PEERING OVER THE EDGE: 5 EXPORT CONCERNS

“Export-ready” is a buzzword that’s misleading. Your export journey starts way before you wave goodbye to your first pallet of product. If the idea of sharing your successful product with a new market has been tossing around in your mind at all then let’s break down common export myths to get to the truth.

You could be export ready after all! 


1. I’m just not ready to export.

Your product is selling well in the domestic market and you’re getting great feedback from customers, but you’re uneasy about the idea of exploring new markets. Way before your product lands in a new country, export starts with market research. Research helps you discover what markets crave your products, and there are public organizations and government programs that offer high-quality, free consultation and research to businesses. 

Relationship building at home and abroad is another step in your export journey that comes before committing to the final sale. Developing relationships with local supply chain professionals, government support staff and businesses experienced in exporting — which you can do at Roads Rails Runways — gives you a support network to fall back on when you have export questions or concerns. Take it one step further, and there are opportunities to travel to markets of interest on a trade mission. These opportunities help you understand the market so that you can start developing relationships abroad to help you pinpoint the best cities, customers and retail placements for your product. You can then test the market’s reaction to a small volume of your product by selling your product during a holiday for example.

2. I can’t handle producing the volume that exporting will require.

Exporting is all about finding the right fit: the right markets and the right placements. If you’re looking at chains, some require product for all 1000 of their stores, which is excellent if you can handle the volume, but there are smaller chains or standalone speciality shops that might be the perfect fit for your business when exporting for the first time. Leaning on the public organizations that are connected to foreign markets is your best strategy for finding a distribution fit.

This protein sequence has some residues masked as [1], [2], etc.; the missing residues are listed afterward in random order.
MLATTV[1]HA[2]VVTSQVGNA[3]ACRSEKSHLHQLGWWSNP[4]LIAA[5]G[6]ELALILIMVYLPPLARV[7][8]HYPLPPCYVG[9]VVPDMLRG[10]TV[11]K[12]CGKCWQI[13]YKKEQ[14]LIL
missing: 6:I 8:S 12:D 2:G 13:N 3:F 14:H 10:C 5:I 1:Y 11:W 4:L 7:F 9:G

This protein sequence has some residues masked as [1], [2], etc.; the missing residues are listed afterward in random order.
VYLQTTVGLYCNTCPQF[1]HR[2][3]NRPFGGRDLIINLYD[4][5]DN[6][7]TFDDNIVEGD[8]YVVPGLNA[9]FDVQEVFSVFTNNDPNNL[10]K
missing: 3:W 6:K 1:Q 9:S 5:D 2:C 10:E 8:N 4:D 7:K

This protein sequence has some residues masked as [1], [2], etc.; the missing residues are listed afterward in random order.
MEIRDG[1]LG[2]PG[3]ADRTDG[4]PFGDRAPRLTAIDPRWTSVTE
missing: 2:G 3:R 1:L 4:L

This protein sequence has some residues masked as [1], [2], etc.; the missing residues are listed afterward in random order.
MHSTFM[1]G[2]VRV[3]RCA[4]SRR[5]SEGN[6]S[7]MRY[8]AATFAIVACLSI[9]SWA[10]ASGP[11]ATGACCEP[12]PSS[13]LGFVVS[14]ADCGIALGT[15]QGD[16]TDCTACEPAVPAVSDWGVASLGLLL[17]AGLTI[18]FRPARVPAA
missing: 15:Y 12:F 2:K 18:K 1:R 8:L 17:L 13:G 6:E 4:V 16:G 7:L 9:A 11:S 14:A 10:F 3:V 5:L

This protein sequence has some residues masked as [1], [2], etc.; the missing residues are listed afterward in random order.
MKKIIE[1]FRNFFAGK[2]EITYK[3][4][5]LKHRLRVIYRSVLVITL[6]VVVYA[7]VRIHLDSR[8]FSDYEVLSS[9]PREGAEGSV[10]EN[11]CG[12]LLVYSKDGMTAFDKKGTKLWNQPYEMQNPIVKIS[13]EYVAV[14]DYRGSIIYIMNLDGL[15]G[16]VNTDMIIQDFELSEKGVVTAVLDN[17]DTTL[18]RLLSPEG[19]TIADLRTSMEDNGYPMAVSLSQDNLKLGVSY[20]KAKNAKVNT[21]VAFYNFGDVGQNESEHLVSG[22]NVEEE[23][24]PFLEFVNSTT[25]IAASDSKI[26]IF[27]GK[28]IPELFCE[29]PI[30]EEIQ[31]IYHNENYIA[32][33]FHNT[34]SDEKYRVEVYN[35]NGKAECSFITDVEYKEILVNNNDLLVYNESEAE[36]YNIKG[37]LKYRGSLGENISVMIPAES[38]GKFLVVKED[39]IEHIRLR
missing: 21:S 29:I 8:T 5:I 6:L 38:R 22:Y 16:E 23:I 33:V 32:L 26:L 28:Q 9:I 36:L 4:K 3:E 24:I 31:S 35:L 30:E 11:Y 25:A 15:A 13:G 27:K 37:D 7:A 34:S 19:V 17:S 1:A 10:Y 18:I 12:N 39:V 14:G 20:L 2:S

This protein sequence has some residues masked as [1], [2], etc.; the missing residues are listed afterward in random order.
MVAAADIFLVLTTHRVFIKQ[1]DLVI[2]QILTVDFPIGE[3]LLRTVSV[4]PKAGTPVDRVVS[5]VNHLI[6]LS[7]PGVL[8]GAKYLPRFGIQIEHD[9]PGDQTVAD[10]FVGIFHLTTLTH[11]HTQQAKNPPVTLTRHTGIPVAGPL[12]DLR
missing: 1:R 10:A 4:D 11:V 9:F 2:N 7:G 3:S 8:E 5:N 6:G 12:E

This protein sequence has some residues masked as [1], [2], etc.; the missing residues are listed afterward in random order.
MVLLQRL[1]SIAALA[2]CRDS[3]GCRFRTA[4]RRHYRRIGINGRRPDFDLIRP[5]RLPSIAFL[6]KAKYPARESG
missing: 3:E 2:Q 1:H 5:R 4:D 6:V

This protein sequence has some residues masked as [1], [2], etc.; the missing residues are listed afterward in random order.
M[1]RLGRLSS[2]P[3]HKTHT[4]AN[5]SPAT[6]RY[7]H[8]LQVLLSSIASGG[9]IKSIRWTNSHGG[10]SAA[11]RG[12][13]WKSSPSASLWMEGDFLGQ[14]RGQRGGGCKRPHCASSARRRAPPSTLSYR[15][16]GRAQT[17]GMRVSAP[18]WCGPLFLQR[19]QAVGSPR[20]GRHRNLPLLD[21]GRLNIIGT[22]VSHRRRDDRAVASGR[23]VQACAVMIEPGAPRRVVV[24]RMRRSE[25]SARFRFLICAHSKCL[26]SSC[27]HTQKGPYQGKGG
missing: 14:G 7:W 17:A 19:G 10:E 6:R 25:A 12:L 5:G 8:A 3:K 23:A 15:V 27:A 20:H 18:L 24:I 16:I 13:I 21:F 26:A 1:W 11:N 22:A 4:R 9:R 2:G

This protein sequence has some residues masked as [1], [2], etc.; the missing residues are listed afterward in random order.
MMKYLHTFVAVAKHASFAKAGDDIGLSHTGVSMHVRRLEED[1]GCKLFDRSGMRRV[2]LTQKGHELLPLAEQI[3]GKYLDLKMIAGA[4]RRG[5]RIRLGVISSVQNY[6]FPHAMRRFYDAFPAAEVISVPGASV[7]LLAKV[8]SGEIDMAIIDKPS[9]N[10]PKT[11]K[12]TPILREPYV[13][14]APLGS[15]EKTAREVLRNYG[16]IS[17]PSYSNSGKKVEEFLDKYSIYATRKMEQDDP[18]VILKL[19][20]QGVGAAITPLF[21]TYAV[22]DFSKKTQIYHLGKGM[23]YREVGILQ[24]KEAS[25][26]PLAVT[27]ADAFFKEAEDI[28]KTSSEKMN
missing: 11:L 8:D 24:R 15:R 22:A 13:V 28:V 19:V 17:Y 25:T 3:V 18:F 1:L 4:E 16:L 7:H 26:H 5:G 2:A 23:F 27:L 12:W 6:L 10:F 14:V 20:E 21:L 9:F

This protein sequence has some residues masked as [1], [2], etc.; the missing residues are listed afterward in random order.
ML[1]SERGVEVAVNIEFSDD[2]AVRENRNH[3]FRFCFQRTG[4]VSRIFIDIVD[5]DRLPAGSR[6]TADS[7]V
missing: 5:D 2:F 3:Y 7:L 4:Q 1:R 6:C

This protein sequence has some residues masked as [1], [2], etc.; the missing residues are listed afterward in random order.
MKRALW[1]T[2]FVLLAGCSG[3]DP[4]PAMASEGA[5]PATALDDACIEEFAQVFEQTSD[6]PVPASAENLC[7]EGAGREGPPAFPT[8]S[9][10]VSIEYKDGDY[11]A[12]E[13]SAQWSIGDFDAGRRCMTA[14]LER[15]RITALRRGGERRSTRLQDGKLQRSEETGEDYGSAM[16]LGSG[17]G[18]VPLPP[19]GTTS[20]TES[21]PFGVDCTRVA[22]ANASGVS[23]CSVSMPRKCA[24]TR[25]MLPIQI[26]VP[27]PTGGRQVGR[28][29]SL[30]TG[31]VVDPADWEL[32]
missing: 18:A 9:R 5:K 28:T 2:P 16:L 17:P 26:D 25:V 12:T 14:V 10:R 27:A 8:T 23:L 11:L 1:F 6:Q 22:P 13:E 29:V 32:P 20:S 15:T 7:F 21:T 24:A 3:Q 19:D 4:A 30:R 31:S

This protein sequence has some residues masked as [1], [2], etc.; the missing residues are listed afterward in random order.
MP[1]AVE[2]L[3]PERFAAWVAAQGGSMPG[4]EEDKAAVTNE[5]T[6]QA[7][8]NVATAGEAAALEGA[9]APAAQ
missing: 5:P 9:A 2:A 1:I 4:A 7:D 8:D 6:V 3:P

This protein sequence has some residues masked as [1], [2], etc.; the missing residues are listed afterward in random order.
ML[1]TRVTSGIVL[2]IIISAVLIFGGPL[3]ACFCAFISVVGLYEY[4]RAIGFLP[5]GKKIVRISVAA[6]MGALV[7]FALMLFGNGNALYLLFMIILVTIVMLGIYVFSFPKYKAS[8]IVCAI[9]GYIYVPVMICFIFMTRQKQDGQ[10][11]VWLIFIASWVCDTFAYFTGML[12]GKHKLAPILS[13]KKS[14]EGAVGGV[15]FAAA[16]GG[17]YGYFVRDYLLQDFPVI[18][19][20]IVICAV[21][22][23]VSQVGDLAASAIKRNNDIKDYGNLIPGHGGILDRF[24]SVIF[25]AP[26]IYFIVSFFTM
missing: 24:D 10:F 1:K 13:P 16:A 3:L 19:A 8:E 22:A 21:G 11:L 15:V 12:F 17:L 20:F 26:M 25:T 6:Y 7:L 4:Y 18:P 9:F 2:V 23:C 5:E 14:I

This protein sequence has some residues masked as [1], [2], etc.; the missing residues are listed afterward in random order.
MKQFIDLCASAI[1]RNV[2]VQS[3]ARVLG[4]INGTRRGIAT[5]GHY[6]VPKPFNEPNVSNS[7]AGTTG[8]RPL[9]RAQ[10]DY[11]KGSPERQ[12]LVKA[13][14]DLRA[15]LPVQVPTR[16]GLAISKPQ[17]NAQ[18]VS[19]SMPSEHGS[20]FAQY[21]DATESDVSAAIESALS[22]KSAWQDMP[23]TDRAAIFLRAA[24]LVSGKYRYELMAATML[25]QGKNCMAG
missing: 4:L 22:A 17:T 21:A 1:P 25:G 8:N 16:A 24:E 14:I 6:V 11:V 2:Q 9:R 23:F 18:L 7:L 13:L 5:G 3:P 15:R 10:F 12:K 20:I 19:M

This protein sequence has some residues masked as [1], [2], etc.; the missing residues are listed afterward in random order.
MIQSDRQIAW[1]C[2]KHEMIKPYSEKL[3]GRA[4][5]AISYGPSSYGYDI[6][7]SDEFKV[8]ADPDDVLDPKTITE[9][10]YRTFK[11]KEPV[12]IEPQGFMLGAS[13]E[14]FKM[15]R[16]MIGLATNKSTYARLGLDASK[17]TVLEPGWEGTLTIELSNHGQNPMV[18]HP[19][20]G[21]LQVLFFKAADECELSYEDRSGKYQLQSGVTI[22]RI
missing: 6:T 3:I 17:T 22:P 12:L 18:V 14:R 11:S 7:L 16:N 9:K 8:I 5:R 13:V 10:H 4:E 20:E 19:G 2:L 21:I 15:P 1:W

3. Exporting is too expensive

You can look at this concern a few different ways. First, you need to learn about all of the market development loans and grants available to you from various trade organizations that may provide you with capital to enter new markets. Consider that often export will cause you to put systems and efficiencies in place to handle more volume. Finally, getting into an export mindset means you’ll learn about new innovations and best practices from people and markets around the world, resulting in a competitive edge and, potentially, new product ideas and directions for your business internationally and domestically.

4. If I export my local brand will suffer

Maybe you’ve built your brand with a local focus and you’re afraid of losing that story if you start exporting. Again, fit comes into play. The right partnerships with foreign brands or storefronts that also focus on local values will help you tell your story your way. When doing business internationally, you can absolutely still focus on quality materials or ingredients, family values, sustainable practices, etc.

5. Foreign customs, regulations and languages are impossible to navigate.

Your job in the supply chain is to create a compelling product. You can work with experts to help with the rest of the supply chain. Businesses can be tasked with navigating the customs, regulations and communications with your export market. Freight forwarders are here to help on the export side; customs brokers help on the import side; trade commissioners and government officials have offices around the world to help you navigate a new market and make local connections. 

You are not alone on your trade journey and you’re more ready than you think. Hopefully we’ve relieved some of your concerns and you’re more confident that your business may be export ready. And we hope you’re now excited to learn more about export opportunities and are brimming with questions. There are countless businesses who have ‘been there, done that’ for you to learn from, plenty of organizational and government support and an entire supply chain made up of experienced professionals to help you move your product. Meet them and learn from them at Roads Rails Runways, June 19 to 20, 2017. To learn more, click here.

See you in June!

-Edmonton Economic Development’s Trade and Investment Team

 

Learn the easier way. Attend Roads, Rails Runways conference on June 19 - 20, 2017.